Aug 152014
 

Remember way back in March when I went to NY and partied with some awesome sewing ladies? During that trip, we told you about Oona’s Drunken Fat Quarter Challenge. Well the time has come for the big reveal!

To refresh your memory, this is what I started with:

Lolita Patterns | Oona's Fat Quarter Challenge Reveal

And here is what I ended with:

Lolita Patterns | Oona's Fat Quarter Challenge Reveal

Oops. I forgot to mention. This is the only way I can fit this garment at the moment. When the challenge was created in March, I was barely pregnant. And the due date was April 30th so I was not going to be showing yet. But as the due date kept getting pushed back, I kept getting bigger and bigger. And the cute skirt and top I had planned was no longer going to work. No woven was going to fit well now! Plus, I wanted to be able to wear my zombies more often than only when I was nearing my third trimester!

My solution? Make an Olive! I can’t believe it never occurred to me earlier. I had this adorable skirt and top I had picked out of the Sew Serendipity book but when I couldn’t make something work with my belly in a woven fabric right now, I realized Olive would be so cute “zombie blocked.” (i.e. colorblocked) It was my goal to try and use all the fat quarters without any supplemental fabric! I used all but 1 fabric…but I have plans for it don’t worry! I made view B and I made it sleeveless and finished the sleeves with bias binding.

Lolita Patterns | Oona's Fat Quarter Challenge Reveal

front

I used the awesome rainbow fabric I traded Devra for in the waistband piece of Olive. I love my rainbow waistbands. The rest is all various zombie collection fabrics. Zombies in the front and back center, and buttons on the other pieces. More zombies on the facings!

Lolita Patterns | Oona's Fat Quarter Challenge Reveal

back

I made this Olive one size larger than my regular size hoping to account for post pregnancy weight as well as a larger bust. I want to wear this baby as soon as I can! When I was making it, I kept thinking it looked so weird. But I am in love with the finished product! I am going to colorblock some more Olives!

Lolita Patterns | Oona's Fat Quarter Challenge Reveal

facings

For the peplum pieces, I split them into three pieces, added seam allowances, and sewed the different pieces together to make them work with all the different fabrics…plus the peplums were too wide for the fat quarter on its own…sometimes creative solutions end up being the best!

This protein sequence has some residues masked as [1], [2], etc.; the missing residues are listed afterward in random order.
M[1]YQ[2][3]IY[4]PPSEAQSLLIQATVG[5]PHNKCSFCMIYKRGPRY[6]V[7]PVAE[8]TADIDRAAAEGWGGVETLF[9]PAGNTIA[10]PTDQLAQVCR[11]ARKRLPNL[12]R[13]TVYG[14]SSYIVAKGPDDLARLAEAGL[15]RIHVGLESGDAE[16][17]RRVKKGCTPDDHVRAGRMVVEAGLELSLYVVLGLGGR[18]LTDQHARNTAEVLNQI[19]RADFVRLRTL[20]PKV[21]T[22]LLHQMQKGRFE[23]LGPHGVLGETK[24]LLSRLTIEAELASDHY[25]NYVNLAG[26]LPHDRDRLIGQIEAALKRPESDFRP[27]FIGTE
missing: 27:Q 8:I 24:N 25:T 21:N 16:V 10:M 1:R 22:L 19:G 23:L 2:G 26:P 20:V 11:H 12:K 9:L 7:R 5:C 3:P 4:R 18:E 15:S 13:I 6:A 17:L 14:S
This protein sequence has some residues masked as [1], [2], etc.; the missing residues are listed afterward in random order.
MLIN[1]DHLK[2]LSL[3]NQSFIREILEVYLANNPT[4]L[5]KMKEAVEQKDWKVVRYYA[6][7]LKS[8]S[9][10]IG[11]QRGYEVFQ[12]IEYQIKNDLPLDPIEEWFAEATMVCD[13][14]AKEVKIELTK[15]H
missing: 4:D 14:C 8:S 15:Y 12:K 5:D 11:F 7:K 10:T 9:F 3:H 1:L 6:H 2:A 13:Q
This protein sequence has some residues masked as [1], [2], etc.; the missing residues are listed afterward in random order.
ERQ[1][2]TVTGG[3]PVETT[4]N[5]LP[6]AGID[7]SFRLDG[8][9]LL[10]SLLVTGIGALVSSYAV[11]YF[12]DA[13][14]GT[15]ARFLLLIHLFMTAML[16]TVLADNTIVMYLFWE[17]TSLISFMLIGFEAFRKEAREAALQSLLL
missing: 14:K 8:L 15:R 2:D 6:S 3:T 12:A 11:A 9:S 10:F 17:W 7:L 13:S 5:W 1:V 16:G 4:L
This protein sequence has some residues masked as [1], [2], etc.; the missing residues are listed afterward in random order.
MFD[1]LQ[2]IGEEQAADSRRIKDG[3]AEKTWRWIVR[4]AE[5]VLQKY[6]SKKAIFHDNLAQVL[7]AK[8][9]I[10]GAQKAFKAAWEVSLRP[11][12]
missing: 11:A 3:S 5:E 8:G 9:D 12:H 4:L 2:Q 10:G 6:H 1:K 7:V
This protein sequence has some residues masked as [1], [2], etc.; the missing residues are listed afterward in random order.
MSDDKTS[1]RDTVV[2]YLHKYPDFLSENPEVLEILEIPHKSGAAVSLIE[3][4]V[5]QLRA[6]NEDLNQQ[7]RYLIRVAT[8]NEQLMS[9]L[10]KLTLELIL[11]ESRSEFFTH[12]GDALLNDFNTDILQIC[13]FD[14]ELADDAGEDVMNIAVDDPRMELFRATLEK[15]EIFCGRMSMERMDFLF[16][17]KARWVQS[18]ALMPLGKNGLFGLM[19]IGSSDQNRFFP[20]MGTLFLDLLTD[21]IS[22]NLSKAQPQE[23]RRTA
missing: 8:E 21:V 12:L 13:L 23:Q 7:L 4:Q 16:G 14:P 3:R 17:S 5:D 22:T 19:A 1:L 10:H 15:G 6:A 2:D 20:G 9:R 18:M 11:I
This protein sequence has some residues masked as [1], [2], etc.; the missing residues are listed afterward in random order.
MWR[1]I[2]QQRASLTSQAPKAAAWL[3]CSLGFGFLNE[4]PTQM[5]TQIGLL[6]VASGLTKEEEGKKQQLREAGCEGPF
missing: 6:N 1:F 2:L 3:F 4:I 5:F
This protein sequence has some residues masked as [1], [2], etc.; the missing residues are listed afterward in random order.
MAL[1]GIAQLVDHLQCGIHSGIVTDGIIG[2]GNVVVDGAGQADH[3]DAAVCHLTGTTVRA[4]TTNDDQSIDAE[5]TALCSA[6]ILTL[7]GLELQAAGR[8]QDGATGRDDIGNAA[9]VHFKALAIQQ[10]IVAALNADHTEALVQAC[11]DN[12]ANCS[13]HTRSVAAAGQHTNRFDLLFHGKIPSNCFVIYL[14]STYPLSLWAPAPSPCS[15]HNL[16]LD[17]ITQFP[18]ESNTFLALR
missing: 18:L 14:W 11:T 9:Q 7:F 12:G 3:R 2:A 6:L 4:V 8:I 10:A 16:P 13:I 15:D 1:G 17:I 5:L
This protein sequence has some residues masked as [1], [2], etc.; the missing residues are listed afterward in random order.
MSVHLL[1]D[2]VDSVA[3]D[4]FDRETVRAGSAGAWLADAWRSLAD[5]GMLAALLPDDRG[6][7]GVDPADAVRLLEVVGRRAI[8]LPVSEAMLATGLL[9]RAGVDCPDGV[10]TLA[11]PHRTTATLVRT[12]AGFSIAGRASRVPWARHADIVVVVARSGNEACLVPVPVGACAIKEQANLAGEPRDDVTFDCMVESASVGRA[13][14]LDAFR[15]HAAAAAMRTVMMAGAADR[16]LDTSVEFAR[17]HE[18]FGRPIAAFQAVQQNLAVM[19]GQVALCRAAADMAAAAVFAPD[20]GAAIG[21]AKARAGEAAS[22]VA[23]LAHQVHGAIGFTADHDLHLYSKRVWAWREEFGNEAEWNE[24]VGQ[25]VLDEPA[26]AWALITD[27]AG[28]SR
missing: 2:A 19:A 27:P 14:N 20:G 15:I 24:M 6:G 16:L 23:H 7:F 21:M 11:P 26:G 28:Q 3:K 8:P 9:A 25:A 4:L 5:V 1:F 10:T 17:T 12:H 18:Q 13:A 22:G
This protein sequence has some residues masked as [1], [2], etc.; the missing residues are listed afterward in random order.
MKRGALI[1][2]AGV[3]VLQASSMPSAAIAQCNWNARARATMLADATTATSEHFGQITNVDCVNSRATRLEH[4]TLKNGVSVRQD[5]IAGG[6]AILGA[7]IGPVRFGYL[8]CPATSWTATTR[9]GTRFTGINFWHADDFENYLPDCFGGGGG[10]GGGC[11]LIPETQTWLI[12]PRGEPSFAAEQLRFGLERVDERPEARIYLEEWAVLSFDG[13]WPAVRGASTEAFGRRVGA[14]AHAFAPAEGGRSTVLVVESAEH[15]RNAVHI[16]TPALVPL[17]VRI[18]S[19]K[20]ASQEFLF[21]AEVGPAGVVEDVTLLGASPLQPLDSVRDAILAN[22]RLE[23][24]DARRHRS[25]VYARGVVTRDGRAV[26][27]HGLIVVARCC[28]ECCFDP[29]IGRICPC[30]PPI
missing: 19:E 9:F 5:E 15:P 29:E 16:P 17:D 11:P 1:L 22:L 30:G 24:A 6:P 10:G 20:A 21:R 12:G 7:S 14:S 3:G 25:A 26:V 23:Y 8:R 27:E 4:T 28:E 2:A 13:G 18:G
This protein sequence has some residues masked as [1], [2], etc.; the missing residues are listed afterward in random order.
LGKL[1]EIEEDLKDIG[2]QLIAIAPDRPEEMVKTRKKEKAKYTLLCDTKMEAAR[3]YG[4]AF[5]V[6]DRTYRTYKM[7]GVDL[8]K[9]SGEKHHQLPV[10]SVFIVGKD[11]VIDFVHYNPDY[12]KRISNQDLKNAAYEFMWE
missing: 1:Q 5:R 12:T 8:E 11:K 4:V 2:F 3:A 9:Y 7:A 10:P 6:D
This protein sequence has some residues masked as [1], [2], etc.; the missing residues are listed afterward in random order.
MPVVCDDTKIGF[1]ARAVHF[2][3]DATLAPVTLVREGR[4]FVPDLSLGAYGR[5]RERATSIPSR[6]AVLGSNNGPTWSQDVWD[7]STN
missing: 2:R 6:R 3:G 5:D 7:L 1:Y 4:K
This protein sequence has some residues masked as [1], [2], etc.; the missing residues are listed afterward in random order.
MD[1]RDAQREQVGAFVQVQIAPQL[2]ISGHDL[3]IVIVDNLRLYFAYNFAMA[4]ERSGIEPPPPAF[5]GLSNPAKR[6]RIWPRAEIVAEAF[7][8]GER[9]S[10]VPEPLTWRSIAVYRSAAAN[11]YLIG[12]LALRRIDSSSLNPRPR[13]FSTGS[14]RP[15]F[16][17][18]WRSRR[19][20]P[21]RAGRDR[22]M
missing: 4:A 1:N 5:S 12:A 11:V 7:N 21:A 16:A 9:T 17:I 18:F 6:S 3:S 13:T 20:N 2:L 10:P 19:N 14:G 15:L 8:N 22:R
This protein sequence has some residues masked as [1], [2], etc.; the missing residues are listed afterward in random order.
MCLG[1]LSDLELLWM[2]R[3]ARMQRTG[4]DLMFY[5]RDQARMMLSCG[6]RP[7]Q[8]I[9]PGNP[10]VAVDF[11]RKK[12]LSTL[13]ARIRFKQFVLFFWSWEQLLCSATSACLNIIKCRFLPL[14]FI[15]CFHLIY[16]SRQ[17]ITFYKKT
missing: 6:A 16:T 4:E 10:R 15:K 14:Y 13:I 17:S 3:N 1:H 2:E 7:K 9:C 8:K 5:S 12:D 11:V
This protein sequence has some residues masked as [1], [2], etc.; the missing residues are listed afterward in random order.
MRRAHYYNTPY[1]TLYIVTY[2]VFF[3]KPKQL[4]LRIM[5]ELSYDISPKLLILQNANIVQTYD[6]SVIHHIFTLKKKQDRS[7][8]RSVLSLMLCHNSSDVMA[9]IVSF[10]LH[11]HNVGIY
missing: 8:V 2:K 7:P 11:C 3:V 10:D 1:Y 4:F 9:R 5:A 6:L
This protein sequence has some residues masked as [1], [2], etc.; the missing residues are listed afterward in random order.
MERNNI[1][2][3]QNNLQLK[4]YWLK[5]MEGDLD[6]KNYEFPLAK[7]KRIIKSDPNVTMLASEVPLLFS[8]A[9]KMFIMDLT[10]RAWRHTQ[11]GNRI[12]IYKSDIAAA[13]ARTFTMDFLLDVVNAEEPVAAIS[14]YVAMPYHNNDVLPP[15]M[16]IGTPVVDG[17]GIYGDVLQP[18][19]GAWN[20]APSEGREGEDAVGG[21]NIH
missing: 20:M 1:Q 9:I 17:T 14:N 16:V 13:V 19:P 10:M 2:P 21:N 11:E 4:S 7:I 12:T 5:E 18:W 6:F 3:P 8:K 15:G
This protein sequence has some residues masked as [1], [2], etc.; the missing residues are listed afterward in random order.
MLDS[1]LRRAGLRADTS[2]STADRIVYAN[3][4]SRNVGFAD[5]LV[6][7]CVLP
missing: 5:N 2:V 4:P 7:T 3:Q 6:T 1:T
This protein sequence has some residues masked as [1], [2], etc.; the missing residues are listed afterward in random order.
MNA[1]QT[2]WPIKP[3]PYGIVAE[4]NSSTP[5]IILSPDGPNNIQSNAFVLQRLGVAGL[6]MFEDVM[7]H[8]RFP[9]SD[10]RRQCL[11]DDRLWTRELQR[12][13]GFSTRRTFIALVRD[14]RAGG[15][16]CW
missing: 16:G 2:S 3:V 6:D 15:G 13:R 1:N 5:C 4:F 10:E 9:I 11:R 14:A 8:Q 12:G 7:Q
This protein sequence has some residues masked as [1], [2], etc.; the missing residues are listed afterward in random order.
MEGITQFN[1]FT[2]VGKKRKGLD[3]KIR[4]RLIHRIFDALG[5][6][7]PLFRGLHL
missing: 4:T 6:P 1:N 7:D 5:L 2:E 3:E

What do you all think? Do you think Devra and I have convinced Oona that you can use fat quarters in clothing projects? Should we all send her fat quarter bundles to use??  If not, we still have Jennifer and Carolyn showing their projects to help us convince Oona. They will be posting this month as well as part of Oona’s birthday extravaganza!

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May 282014
 

If you haven’t bought your copy of Olive, head on over to our shop where you can place your order! Also, you can visit the Olive page where you can see all the tutorials as they go live as well as download the cutting labels to keep your pieces organized, get inspired via our Pinterest and Flickr pages, whichever you prefer. And go ahead and tag your work with #lolitapatterns so we can find it and admire, like, share and basically swoon!

Today, I’ll show you how to cut the back on the fold and how to face the waistband, both things that testers opted to do and we thought them smart ideas. First, let me show you how to cut the back on the fold. Just note: You will need extra fabric to cut on the fold so plan accordingly!

You can do this with any pattern that doesn’t require a back zipper or even if you want to move the zipper to the side, like Olive, you just need to fold down or cut off the seam allowance on the back and mark your pattern so you don’t forget. I’m notorious for making tons of notes on my patterns. A lot of times it’s the fitting changes I’ve made that I want to keep track of. It’s a good habit to get into so that you always know where your pattern notes are…unless you have a notebook and you always keep notes there.

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I folded my back piece down rather than cut it, as a personal preference. Feel free to trim the seam allowance off and mark your pattern piece as CUT ON FOLD. The back waistband piece is already in one piece so you don’t have to alter that at all.

Next, I’ll show you how to face your waistband.

If you haven’t cut your fabric out yet you’ll need to cut two front waistband pieces and 2 back waistband pieces. Cut only one interfacing piece out of each front and back, as per the pattern instructions. IMG_20140528_104533378_HDR

When you get to Step 20, you’ll have your bodice and facing sewn up around the neck and basted around the arms and sides. At this point, you’ll want to sandwich the back (or front, start with which ever piece you’d like) bodice with the waistband pieces. Place the right sides of the waistband facing each other so to encase the bodice.